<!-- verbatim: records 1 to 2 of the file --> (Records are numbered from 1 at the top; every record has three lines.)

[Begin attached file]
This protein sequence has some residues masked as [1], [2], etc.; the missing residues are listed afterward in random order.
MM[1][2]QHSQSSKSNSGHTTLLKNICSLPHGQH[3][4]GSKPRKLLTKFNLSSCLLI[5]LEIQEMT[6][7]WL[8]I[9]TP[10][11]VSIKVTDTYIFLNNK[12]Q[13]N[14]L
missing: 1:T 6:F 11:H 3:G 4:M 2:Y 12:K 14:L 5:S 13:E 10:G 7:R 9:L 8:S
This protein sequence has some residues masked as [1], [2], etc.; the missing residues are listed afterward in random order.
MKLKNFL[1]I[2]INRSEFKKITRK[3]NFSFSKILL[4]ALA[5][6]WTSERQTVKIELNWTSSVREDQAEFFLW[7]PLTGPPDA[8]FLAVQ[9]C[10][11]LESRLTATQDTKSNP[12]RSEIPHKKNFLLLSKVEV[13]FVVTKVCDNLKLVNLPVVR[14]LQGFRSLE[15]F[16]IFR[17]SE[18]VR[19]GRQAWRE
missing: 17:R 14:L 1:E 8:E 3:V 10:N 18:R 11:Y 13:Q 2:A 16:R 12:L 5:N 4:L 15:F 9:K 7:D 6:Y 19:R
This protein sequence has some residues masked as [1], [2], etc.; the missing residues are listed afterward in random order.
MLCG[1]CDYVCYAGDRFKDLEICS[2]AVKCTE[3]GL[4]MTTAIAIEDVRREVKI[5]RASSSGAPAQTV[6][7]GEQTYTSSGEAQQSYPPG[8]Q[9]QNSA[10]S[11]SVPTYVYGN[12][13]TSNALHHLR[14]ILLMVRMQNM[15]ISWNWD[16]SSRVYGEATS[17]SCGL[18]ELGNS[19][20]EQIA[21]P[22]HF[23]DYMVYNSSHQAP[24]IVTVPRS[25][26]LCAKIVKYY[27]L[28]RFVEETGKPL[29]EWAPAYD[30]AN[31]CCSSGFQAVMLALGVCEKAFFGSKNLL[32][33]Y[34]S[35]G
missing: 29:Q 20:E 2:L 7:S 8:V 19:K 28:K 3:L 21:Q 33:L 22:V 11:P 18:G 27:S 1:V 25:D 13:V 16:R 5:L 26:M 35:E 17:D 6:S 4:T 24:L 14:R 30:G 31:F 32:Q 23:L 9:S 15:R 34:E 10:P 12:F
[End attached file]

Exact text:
This protein sequence has some residues masked as [1], [2], etc.; the missing residues are listed afterward in random order.
MM[1][2]QHSQSSKSNSGHTTLLKNICSLPHGQH[3][4]GSKPRKLLTKFNLSSCLLI[5]LEIQEMT[6][7]WL[8]I[9]TP[10][11]VSIKVTDTYIFLNNK[12]Q[13]N[14]L
missing: 1:T 6:F 11:H 3:G 4:M 2:Y 12:K 14:L 5:S 13:E 10:G 7:R 9:L 8:S
This protein sequence has some residues masked as [1], [2], etc.; the missing residues are listed afterward in random order.
MKLKNFL[1]I[2]INRSEFKKITRK[3]NFSFSKILL[4]ALA[5][6]WTSERQTVKIELNWTSSVREDQAEFFLW[7]PLTGPPDA[8]FLAVQ[9]C[10][11]LESRLTATQDTKSNP[12]RSEIPHKKNFLLLSKVEV[13]FVVTKVCDNLKLVNLPVVR[14]LQGFRSLE[15]F[16]IFR[17]SE[18]VR[19]GRQAWRE
missing: 17:R 14:L 1:E 8:E 3:V 10:N 18:R 11:Y 13:Q 2:A 16:R 12:L 5:N 4:L 15:F 9:K 7:D 6:Y 19:R